We will pause here and continue tomorrow, if the Lord permits. In the meantime, understand that Jesus has made an end of sins. Sin could not defeat Jesus. It cannot defeat you, either. Sin is powerless against the Holy Spirit in you. The power of God in you is infinitely stronger than any temptation you might face. Walk in this truth and you will overcome every temptation just like Jesus did. Live free from sin. Live for Jesus alone. And enjoy the blessings of the born again life. Amen.

For further studyHebrews 7:1-28

Why Do Christians Continue to Sin? (Pt 8)

Daily Devotion  – Day 358

“For the death that He [Christ] died, He died to sin once for all; but the life that He lives, He lives to God. Likewise you also, reckon yourselves to be dead indeed to sin, but alive to God in Christ Jesus our Lord” (Romans 6:10-11, NKJV).

In the entire chapter 6 of Romans, Paul has but one message for Christians: You can live sinless, so live that way. Recall that at the beginning of this series (Part 1), I briefly mentioned Romans 6:1-2 and recommended that everyone take a look at it. I said at that time that we would return to that passage later. The time has come, so to refresh our memory, this is what Paul said: “What shall we say then? Shall we continue in sin that grace may abound? Certainly not! How shall we who died to sin live any longer in it?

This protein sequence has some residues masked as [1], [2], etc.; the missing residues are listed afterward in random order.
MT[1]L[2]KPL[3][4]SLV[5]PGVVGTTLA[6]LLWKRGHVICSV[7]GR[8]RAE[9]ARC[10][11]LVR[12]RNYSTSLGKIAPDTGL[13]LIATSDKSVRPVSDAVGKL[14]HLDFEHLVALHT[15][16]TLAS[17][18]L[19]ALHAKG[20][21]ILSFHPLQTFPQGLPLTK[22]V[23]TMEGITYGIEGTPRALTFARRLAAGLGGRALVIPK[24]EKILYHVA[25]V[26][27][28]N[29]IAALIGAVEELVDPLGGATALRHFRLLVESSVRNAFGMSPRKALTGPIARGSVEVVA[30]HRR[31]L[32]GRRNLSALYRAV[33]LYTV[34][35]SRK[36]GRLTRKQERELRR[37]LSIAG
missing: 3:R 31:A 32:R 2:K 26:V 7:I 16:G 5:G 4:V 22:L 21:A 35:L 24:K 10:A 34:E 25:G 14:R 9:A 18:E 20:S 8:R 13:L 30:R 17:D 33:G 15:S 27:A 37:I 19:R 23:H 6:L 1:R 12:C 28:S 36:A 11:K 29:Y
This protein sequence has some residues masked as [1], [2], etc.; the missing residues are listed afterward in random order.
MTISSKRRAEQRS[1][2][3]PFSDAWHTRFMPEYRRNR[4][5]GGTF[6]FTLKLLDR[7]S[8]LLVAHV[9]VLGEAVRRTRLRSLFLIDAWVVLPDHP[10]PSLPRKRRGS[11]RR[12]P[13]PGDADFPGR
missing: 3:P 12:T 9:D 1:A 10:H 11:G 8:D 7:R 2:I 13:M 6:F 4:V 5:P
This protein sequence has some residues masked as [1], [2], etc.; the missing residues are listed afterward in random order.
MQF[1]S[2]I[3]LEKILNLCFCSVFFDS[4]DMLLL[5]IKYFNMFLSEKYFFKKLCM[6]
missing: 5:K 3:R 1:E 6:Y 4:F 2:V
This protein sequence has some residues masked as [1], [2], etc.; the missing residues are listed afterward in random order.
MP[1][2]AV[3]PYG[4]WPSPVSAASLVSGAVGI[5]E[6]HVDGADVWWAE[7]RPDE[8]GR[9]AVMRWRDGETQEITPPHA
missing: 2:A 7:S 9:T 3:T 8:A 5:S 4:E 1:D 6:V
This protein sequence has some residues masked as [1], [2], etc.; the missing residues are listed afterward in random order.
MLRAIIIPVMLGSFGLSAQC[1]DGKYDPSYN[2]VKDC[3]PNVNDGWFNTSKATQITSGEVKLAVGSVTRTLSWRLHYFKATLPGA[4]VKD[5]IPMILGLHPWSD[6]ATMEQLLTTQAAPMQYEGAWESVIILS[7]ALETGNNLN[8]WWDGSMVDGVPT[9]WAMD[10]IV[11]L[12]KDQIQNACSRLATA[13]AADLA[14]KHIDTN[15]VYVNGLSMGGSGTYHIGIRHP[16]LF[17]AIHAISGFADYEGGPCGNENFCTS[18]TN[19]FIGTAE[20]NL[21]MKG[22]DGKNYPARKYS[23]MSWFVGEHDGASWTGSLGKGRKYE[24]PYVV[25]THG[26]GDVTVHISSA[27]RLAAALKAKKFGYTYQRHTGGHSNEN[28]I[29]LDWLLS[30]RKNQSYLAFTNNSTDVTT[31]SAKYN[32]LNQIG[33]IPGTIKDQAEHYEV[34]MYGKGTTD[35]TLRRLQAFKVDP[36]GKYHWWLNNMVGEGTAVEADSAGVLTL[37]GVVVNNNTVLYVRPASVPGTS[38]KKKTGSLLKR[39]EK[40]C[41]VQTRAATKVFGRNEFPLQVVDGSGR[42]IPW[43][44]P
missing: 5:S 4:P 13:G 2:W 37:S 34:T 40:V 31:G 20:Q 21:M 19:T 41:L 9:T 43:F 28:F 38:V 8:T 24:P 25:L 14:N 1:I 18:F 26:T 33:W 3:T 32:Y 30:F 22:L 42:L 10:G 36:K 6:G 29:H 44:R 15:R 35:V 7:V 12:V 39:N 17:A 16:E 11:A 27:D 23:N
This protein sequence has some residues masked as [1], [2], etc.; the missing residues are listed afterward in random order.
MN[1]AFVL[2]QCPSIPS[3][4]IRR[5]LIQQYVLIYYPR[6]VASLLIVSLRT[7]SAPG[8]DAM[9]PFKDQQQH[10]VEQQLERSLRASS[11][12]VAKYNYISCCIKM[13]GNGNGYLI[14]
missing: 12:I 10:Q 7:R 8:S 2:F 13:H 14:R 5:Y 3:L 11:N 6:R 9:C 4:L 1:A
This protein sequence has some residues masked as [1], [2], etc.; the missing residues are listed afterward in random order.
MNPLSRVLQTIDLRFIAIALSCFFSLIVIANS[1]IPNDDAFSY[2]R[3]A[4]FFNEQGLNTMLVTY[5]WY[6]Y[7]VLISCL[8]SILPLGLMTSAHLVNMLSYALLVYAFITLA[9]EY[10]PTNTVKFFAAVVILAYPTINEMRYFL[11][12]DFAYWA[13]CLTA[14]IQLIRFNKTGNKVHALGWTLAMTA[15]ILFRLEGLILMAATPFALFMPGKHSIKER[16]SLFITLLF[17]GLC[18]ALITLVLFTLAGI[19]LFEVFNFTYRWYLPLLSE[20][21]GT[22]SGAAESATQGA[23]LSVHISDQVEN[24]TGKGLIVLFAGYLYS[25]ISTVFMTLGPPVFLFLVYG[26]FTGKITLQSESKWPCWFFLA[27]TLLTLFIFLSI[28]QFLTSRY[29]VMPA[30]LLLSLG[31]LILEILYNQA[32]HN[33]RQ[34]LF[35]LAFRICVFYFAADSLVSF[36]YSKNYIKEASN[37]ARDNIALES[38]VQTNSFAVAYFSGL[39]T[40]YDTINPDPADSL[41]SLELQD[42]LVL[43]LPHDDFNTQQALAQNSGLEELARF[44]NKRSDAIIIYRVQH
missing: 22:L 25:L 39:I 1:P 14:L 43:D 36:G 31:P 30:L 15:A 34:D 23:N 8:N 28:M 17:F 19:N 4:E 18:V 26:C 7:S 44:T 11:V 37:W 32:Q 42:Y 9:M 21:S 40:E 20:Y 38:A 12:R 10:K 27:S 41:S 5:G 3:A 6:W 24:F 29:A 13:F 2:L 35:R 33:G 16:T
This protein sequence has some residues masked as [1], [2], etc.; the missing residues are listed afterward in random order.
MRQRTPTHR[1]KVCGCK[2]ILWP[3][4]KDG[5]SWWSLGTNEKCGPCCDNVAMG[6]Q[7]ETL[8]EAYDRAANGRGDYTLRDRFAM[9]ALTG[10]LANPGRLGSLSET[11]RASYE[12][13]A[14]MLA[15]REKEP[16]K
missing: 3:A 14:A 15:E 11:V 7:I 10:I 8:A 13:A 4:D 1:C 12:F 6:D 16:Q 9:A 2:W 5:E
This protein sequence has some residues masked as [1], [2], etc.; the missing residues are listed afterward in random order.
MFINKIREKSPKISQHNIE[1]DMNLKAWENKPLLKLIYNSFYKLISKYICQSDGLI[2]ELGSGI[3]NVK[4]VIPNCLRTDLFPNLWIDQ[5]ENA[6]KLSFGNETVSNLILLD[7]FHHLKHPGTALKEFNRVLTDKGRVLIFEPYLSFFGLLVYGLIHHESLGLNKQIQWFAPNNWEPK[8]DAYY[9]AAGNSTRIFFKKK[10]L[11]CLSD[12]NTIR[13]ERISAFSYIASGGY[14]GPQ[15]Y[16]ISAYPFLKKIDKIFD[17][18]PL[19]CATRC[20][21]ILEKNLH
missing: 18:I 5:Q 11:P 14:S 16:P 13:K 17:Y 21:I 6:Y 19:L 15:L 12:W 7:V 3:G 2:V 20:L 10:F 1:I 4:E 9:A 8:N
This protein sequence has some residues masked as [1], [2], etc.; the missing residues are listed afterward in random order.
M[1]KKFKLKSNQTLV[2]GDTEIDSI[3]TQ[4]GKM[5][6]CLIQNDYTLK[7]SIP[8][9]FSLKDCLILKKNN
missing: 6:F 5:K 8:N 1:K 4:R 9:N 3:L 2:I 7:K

Everything Paul said in this chapter is held together by the first two verses (which we have just quoted) and verse 14 where he writes, “For sin shall not have dominion over you, for you are not under law but under grace.” In Paul’s mind, those who have died to sin can no longer live in sin. In other words, they can no longer sin. That is what he implies by the rhetorical question, “How shall we who died to sin live any longer in it?” 

Some would say that there is a difference between living in sin and merely committing a sin. But this is just another way of avoiding Paul’s point. The Bible makes no distinction between committing sin and living in sin. When someone sins, in that moment the person is living in sin, even if the sin lasted for one minute. The one whose sin lasts one minute and the one whose sin lasts one month both lived in sin at some point. Hence, attempting to draw a distinction between committing sin and living in sin amounts to splitting hairs. The implication of Paul’s rhetorical question (“How shall we who died to sin live any longer in it?”) is obvious: Because believers have died to sin, they can no longer continue to sin; the only life befitting their status as God’s children is a life of righteousness, a life without sin.